William Joseph Griffin, the friend of a Houston-area man on trial for the 2016 murder of a Canyon Lake woman, described how the defendant coolly executed her after he got “annoyed” with her following an afternoon tubing trip in Comal County.
Daniel Jeremy Heredia, 26, is on trial for murder and other charges in the June 26, 2016 death of 33-year-old Jennifer Morgan Rivers.
Griffin’s testimony took up most of Wednesday’s third day of proceedings before 22nd District Court Judge Bruce Boyer.
“Daniel grabbed a .22 from his waist band and shot the young woman in the back of the head,” said Griffin, 25, an Anahuac resident who was initially charged with helping transport Rivers’ body — lying in the back of Heredia’s camper — to Southeast Texas.
Griffin testified he was in shock and didn’t call police because he feared Heredia, a life-long friend, who all that day had been trying to get Rivers to sleep with him.
“You’re trying to get this jury to believe that Daniel Heredia executed a young woman in front of you for no reason at all?” defense attorney Dan Dworin asked Griffin, whose testimony resulted from an immunity agreement with Comal County prosecutors.
Quizzed by Assistant Criminal District Attorney Daniel Floyd, Griffin recalled several events during the 72-hour period in which he and Heredia packed up Heredia’s luxury RV trailer in Wallisville, located in Chambers County, stayed at the Rio River Campground near Canyon Lake and returned to Wallisville, where Rivers’ body was discovered lying outside a shed on Heredia’s parents’ property on June 27, 2016.
“You didn’t have a poor memory when (Floyd) was asking the questions,” Dworin said after Griffin responded he couldn’t remember several events cited by the defense. “I bet if they were asking the questions, you’d remember — that’s because of this sweetheart immunity deal you have with them, right?”
Heredia is also charged with several counts of tampering with or fabricating physical evidence and intent to impair a human corpse.
Griffin was also jailed on tampering charges in Chambers County before the county transferred prosecution to Comal County in July 2016.
Griffin confirmed Comal County only offered his immunity for his testimony presented Wednesday. Floyd said Comal County would likely present Griffin’s interviews with investigators from Chambers County and Texas Rangers before a grand jury next week.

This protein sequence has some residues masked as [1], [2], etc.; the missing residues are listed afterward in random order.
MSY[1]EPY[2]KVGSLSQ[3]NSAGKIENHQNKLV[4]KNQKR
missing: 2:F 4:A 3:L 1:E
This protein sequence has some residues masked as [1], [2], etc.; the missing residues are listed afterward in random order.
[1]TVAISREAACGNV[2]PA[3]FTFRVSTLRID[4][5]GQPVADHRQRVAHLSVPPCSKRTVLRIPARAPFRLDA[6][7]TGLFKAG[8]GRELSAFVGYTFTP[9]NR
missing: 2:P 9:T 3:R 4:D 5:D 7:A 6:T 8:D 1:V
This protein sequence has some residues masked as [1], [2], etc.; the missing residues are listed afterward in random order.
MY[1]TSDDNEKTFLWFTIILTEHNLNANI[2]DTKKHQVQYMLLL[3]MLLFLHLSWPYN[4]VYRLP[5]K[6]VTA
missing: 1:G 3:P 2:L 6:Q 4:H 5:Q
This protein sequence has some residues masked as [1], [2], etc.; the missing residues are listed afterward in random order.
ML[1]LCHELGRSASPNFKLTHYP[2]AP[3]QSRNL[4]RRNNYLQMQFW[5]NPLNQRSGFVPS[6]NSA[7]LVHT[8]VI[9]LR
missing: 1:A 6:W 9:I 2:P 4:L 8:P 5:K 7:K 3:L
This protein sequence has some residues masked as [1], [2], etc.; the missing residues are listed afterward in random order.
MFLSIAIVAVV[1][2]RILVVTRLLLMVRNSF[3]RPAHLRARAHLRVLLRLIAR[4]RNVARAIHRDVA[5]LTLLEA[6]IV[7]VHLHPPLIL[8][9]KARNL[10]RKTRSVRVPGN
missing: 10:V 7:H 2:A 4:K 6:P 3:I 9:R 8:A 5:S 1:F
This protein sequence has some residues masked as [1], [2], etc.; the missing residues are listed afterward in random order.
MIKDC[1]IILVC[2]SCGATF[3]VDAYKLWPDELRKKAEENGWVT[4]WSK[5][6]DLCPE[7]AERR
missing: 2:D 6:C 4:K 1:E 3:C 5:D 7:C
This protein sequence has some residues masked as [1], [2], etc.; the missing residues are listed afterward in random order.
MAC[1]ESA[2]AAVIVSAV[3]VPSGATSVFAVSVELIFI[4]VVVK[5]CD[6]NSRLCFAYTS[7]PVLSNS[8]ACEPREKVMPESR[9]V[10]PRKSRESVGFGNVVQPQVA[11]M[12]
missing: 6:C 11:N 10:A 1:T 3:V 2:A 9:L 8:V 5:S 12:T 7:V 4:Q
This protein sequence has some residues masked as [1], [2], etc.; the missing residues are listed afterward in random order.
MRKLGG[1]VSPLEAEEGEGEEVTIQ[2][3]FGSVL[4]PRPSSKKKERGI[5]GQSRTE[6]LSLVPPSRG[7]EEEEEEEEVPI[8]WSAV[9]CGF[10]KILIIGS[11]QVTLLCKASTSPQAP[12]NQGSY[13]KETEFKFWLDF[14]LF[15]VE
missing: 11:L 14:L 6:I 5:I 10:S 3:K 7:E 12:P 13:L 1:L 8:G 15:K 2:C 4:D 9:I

On Tuesday, forensic pathologist John Ralston, who performed Rivers’ autopsy, said pooling of blood in areas of her body resulted from her being transported from one place to another — which was revisited earlier Wednesday by law enforcement officials working the case.
Others appearing were Joseph Gaona, who stayed in Heredia’s RV during the weekend but left shortly before the shooting, and Heredia’s former girlfriend, Megan Amberger, who tearfully recalled visiting Heredia’s RV shortly after he’d returned with Griffin.
“He was crying — and I’d never seen him do that before,” she said. “The trailer was a mess and he said B.J. (Griffin) went crazy, and that they were playing a game and they didn’t know it (the gun) was loaded.”
Amberger said Heredia opened a side door to the camper and she saw Rivers’ lifeless body. She said she hastily left for her mom’s house, where they both called police.
Also testifying Wednesday was Shannon Borum, Rivers’ live-in boyfriend. Early the morning of June 26 they went “treasure hunting” on the river — diving for valuables lost by tubers — before he left to drive a bus for a river outfitter around 9 a.m. He said he wasn’t worried until investigators confirmed her fate two days later.
Wednesday’s testimony concluded with defense attorneys trying to illustrate the possibility that the gun could have accidentally gone off — making it a case of criminally negligent homicide instead of murder.
Texas Ranger Joe Haralson testified about the June 27 interviews conducted in Chambers County, which led to Heredia and Griffin being taken into custody that day.
The guilt/innocence stage of the case is expected to last until the end of the week.